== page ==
Letters – Joseph Richmond to Walter Blackett – 20 Oct 1732

Document Type: Letters
Date: 20 Oct 1732
Correspondent: Joseph Richmond
Recipient: Walter Blackett
Archive Source: NRO 673 2
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To Wr Blackett Esq.				Newcastle 20th Octobr 1732

Honrd Sir, 

This day senight wee finished the Pay at Allenheads , when Mr Grindale resign'd & Mr Walton was put in possession of the Chappell, We had a smart skirmish at parting between Mr Grindale & Jn Armstrong, but without any Loss of the ill blood that is betwixt them – Grindale has given in an accot of about £70 he insists he has been wronged off in the last 6 Years, by Jn Armstrong's refusing to secure it for him from the People, who on the other hand affirms the accot to be false in every Article & that he has paid him every farthing of his dues, to reconsile wch difference I ordered all the Reckon[in]g Bookes down to Newcastle to be examined, & I believe it will appear the Parson has not had justice done him, but I also believe he does not want so much as he says he does. Dr Nobles house is published to be lett, & Jn Armstrongs Son had a refusall of it. The three Colts were cut three weeks ago, & are all past danger, Winship has entered this Season seven couples of young Dogs, five couple of wch he thinks will prove very good, Robson tells me that Jn has never been at home since you left this Place & that he hears he's some w[h]ere about Haggerston, has taken no Care of any Dog but Bumpier wch he is making up for Markett, The <Latchams> men have <had> has discovered something of a Vein near Hexham, & Mr Allgood has sent in 2 <pds> of the ore to be tried, if she is likely to prove a grove, I will Imediately let you know, Jn Armstrong tells me Moohope grove he thinks will hold good to the <[ho]Rison> but that she proves dead down the field, Mr Fenwick declares he will stand Candidate at the next Occasion, but Mr Ridley keeps himself close yet is observed to be more Complaisant than is usual for him to be, if you coul'd serve the Man I wrote to you about <forgiveing his L…> discharge without Expence or much trouble it will be of some service, tho[ugh] I hope your Intrest is as good as you need desire, Mr Allgood has bid one seven pounds a year for the small apartment on the left side into Fenwk Lamberts house, wch is 40 s more a year more than Ive been offered by any other, pray do you approve of only letting it him, I cannot yet meet with a Tenant for the great House without laying out more money for it than I think proper for me to do, till you see it & give directions, Gunnerton Collry is taken into your own hands & Potts discharged from being any way concerned in her, Winship has now in the House the Black Horse, Matchim, & great Gelding, I desire your directions whether young swallow Mr Swinburns horse, Mr Coulsons Colt, & the other Hunters must continue at Grass at Wallington or be sent into the Horse Close at Kinton. I am etc  J.R.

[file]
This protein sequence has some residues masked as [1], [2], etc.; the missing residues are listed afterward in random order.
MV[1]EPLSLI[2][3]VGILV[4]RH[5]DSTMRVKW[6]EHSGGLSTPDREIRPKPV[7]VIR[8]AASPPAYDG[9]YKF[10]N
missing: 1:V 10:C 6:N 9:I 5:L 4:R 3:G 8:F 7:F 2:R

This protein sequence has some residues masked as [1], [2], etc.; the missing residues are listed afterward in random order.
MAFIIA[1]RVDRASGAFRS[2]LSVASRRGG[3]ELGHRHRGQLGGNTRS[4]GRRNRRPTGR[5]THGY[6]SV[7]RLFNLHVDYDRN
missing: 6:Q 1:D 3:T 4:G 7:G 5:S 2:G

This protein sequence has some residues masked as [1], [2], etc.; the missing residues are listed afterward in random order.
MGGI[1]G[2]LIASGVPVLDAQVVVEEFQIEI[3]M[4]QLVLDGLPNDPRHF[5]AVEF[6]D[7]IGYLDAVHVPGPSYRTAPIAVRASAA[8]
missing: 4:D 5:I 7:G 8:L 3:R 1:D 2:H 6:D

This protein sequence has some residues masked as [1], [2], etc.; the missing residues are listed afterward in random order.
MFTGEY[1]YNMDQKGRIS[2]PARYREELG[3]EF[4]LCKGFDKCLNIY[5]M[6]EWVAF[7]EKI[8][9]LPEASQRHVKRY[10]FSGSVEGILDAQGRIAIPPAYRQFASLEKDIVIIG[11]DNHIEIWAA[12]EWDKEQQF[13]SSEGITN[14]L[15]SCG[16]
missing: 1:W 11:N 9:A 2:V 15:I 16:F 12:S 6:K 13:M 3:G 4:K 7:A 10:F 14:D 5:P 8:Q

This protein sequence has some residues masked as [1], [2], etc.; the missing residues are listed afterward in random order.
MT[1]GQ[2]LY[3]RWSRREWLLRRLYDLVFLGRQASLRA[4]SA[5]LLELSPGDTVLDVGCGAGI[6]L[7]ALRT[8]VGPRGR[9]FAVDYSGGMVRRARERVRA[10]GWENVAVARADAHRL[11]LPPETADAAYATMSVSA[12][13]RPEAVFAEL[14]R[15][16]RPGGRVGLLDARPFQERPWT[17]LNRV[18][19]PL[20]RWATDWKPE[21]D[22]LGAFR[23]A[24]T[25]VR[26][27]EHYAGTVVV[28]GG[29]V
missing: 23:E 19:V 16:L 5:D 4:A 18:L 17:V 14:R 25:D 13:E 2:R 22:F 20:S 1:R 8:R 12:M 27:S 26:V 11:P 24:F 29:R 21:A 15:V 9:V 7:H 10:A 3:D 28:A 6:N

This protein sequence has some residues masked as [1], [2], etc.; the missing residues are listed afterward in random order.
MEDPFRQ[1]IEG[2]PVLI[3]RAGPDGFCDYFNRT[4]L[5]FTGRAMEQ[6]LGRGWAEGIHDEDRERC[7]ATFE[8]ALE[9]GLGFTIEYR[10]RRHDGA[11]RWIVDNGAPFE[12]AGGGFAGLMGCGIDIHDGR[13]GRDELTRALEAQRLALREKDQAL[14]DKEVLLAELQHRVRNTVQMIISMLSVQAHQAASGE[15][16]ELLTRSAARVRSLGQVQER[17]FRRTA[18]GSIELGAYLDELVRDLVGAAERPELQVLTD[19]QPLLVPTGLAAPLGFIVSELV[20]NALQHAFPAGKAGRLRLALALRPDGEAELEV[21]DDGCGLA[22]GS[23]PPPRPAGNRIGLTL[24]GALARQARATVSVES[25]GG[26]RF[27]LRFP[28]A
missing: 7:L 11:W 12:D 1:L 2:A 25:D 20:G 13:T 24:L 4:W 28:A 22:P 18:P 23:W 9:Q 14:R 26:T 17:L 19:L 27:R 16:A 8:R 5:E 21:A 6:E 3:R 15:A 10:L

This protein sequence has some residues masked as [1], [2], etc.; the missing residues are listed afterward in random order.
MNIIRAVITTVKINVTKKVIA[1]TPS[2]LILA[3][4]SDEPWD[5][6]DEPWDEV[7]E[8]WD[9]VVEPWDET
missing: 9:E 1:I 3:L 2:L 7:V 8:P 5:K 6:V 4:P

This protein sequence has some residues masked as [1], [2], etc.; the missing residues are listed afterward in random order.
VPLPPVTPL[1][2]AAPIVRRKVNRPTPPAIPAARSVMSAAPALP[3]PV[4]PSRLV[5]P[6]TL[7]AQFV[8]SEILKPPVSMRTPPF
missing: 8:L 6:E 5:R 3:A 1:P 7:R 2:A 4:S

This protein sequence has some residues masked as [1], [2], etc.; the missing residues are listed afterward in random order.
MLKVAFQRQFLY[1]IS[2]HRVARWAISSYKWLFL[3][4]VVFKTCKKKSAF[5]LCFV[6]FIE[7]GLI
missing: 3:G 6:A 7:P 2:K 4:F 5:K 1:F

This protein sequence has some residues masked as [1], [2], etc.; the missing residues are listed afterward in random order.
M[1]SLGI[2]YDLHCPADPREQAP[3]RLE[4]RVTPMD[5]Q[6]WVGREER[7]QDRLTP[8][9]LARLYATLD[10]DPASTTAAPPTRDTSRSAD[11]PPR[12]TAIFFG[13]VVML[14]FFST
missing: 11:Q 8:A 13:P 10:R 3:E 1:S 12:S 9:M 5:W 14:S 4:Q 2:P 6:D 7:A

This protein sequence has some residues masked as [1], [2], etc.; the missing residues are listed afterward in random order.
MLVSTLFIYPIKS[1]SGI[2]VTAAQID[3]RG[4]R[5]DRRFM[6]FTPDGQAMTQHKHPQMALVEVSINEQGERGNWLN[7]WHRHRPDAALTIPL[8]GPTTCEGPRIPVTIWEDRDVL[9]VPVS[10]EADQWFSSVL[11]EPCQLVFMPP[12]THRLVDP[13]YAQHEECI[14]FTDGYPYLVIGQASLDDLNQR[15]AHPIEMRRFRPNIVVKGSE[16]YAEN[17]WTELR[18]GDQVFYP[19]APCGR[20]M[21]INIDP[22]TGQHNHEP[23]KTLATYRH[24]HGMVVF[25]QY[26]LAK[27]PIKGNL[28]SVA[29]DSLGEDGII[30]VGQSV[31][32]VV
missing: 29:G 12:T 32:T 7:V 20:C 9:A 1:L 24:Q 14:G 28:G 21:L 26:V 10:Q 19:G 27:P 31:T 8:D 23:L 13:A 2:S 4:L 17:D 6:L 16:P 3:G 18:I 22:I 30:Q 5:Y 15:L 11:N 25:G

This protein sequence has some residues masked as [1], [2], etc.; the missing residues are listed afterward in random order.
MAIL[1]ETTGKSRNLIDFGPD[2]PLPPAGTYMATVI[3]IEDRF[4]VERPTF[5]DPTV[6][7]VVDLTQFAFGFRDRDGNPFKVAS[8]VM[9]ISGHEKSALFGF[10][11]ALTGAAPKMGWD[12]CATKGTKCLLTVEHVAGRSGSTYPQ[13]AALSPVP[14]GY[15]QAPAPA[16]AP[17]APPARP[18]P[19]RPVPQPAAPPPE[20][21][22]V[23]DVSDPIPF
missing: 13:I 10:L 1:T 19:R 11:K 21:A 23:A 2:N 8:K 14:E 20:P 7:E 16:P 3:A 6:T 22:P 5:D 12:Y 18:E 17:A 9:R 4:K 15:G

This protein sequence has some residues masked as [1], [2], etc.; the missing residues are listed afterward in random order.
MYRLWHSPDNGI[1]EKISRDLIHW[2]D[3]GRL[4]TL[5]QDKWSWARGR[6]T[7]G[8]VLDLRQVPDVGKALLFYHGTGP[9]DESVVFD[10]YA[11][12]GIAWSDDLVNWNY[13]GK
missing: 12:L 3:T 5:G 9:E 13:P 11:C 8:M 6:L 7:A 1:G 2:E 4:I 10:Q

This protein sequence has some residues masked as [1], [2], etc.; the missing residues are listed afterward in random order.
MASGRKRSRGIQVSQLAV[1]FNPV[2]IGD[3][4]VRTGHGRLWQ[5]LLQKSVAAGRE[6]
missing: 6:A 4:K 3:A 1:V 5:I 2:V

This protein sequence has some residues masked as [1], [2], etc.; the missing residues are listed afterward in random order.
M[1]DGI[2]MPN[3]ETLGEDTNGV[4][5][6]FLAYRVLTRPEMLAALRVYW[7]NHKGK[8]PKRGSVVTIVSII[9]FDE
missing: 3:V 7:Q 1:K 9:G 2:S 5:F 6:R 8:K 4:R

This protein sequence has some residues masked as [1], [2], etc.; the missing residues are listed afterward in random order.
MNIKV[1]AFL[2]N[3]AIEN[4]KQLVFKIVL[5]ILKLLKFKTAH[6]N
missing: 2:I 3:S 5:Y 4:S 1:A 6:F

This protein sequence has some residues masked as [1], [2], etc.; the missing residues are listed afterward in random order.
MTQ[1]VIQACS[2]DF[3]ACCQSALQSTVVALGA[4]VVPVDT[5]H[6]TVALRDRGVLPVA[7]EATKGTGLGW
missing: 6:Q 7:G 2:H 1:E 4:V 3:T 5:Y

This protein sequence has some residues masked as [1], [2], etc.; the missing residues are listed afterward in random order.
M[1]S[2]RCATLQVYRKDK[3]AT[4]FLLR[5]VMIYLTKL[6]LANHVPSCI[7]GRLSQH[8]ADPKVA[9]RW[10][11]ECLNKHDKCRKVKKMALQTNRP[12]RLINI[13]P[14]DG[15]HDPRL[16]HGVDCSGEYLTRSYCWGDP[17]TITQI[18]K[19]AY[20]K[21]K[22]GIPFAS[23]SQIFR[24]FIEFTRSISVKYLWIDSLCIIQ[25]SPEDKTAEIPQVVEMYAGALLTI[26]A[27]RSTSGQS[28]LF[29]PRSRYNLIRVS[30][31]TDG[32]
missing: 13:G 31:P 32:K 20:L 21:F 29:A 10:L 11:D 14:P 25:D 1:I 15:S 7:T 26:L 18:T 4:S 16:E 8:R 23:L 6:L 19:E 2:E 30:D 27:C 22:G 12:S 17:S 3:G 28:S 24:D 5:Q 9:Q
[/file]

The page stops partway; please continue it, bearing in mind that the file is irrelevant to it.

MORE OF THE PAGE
Grindale was the outgoing curate of Allenheads Chapel, his stipend paid by money deducted from the miners’ pay under rules laid down during the time of Sir Wm Blackett II c.1700, and collected from the miners by the agent, ie. John Armstrong – or not collected, as alleged here by Grindale.

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The Dukesfield Smelters and Carriers Project aimed to celebrate and discover the heritage of the Dukesfield Arches & lead carriers' routes between Blaydon and the lead mines of Allendale and Weardale. A two year community project, it was led by the Friends of the North Pennines in partnership with Hexhamshire and Slaley Parish Councils and the active support of Allendale Estates. It was funded by the Heritage Lottery Fund and the generous support of other sponsors. Friends of the North Pennines: Charity No:1137467